Take, for example, our tool with complex nesting. If you have a code, there are three backics inside it, and there is JSDoc there, it copes with everything by 99%, the level of nesting can be any.

    The second fatal flaw of these services is that they do not integrate with GitHub. We want the user to come to us through the link and correct something, but they will not integrate.

    We all discussed this. When there is a source document in Russian, and we translate into another language, we have a certain couple, a rigid attachment to the Russian language. We are working to get rid of this attachment so that we can edit TMX on the fly, no matter where the user comes. It can come in the Russian version, or it can in the English one, and we must deploy TMX directly during generation. This has not yet been decided.

    I propose to consider the assembly of the site as part of a general review of the path of the Markdown document from the moment of writing to the moment of putting it on the site.

    What does the workflow look like? Suppose a work plan is drawn up, all the information is collected. Speaking of Markdown, it’s important to follow a syntax arrangement. After which the auto-test takes place, it works on pre-commit our lintings. Next, the document goes to GitHub. If you need an English version, we localize the document. After the assembly takes place, and there are two stories. One is when a one-to-one document is mapped onto a page, and the second is when you need to build various inline examples. You need to embed an iframe in the page, etc. We have a tool that can do all this, a pot. He knows how to replace links, combine different Markdown documents into one, and knows how to build inline examples. Then there is a calculation on the site.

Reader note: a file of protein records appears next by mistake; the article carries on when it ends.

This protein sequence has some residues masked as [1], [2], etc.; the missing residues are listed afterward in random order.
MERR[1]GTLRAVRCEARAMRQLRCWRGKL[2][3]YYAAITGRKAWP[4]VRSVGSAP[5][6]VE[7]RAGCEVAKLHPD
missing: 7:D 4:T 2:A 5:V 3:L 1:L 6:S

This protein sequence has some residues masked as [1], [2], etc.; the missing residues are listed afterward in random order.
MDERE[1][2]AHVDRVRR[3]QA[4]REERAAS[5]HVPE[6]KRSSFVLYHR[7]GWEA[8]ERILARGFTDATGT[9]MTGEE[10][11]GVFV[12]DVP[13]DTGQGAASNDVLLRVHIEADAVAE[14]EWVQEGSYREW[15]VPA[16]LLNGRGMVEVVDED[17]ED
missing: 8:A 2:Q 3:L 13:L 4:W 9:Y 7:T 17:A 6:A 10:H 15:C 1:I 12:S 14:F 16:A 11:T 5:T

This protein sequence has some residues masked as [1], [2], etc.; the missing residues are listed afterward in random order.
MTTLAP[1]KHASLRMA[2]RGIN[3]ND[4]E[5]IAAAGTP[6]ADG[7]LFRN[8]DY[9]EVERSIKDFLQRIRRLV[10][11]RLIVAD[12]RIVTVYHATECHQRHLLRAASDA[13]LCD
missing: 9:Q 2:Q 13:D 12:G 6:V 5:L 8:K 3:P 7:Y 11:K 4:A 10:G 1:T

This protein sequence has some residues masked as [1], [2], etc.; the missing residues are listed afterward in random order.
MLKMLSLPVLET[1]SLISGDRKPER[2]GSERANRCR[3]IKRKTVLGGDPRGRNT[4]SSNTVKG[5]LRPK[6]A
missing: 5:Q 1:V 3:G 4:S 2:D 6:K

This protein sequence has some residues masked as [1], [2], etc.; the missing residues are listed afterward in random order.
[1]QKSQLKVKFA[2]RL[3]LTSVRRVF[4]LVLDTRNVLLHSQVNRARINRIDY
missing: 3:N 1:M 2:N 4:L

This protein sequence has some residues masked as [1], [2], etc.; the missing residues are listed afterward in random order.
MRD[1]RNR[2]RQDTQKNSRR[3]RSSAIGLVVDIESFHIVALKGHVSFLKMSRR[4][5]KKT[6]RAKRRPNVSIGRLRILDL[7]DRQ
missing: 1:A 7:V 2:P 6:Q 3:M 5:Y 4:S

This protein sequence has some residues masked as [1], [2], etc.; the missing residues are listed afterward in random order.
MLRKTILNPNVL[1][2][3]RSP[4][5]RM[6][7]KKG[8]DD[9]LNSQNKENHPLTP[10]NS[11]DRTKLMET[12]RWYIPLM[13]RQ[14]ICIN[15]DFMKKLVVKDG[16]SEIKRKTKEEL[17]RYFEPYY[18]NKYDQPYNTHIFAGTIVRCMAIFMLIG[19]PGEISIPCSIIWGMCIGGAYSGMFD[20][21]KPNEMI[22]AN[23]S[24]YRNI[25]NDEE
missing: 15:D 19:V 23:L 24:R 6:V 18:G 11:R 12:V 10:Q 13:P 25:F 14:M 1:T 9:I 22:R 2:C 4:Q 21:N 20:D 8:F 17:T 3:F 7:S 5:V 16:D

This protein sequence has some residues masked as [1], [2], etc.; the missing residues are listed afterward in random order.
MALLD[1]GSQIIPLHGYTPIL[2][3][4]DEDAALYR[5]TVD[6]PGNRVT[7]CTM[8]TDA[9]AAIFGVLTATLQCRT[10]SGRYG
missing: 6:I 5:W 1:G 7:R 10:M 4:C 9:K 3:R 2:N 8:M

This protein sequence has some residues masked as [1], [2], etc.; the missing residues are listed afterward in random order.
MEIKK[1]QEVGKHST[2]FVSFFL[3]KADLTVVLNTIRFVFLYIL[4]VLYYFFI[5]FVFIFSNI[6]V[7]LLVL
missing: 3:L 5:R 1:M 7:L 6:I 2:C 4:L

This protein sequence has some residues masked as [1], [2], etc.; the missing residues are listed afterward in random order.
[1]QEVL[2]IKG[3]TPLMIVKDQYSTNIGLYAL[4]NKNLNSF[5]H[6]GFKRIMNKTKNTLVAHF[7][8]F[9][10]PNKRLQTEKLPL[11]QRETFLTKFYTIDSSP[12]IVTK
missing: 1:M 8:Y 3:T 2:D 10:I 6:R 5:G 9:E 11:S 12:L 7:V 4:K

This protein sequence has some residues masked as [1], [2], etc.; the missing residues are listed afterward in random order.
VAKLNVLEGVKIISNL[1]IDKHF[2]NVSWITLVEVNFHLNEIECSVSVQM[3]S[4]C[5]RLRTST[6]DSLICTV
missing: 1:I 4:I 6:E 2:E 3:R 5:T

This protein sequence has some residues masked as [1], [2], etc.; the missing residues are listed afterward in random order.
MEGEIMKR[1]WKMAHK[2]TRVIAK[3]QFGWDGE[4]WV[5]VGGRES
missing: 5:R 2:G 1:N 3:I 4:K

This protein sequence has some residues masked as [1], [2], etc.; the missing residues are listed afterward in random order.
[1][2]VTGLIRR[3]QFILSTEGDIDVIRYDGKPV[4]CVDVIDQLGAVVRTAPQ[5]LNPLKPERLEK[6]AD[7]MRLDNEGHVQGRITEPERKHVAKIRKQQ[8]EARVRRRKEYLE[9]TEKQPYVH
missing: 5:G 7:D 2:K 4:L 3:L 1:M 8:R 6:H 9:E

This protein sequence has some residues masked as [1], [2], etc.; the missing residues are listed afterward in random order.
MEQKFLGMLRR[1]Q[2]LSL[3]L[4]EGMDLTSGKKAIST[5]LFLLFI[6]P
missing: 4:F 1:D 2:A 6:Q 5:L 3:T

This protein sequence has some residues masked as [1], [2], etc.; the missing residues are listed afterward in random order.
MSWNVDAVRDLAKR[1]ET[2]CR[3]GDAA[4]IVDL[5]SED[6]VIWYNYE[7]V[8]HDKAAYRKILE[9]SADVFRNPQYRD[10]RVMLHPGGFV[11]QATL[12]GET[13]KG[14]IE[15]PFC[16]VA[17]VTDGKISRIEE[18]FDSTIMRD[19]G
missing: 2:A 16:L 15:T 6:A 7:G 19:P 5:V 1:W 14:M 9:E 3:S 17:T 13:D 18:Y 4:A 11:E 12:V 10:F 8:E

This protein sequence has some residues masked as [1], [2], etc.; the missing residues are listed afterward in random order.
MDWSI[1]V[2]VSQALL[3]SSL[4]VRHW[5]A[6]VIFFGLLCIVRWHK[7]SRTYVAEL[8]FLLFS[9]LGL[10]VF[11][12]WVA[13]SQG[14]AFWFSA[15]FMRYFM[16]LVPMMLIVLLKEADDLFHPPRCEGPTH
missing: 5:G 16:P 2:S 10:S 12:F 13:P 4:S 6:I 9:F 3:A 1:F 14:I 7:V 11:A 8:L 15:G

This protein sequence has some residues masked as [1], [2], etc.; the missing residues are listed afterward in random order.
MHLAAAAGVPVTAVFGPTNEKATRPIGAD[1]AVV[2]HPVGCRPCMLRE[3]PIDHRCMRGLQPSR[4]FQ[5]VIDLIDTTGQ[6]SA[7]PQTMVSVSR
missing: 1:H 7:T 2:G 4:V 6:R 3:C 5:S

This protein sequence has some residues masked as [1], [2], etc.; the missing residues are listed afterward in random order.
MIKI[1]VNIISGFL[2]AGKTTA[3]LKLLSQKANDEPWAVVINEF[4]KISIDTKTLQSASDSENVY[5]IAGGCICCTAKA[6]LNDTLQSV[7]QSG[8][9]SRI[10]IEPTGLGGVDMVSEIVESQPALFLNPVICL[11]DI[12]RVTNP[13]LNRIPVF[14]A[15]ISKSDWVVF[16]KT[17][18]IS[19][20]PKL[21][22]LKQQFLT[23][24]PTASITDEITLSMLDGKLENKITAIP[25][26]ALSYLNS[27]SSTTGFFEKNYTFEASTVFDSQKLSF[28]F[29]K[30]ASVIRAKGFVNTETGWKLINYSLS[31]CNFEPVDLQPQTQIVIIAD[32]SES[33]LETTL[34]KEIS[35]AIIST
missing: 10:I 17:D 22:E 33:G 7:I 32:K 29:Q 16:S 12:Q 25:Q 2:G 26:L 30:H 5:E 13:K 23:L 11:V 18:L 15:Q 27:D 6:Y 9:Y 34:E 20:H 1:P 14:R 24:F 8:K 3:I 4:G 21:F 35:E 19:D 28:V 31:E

Why do I need a website? Why, as on gulp.js, not store all the documentation in Markdown?

    The answer is obvious - you need a single entry point. We have more than a hundred repositories, and we want these documents to be collected in one place. Search, navigation and live examples are also needed. Live examples look like this.

    The same document on GitHub and on the site is rendered differently. We can open it in a new window, click on the button, see its HTML. It is very comfortable.

    What are our recipes? What do you do? First of all - to determine the needs. If they are similar to ours, then introduce restrictions on Markdown syntax, follow terminology, do automatic checks and use Translation Memory. Tools: remark-lint , yaspeller , md2xliff . Thank you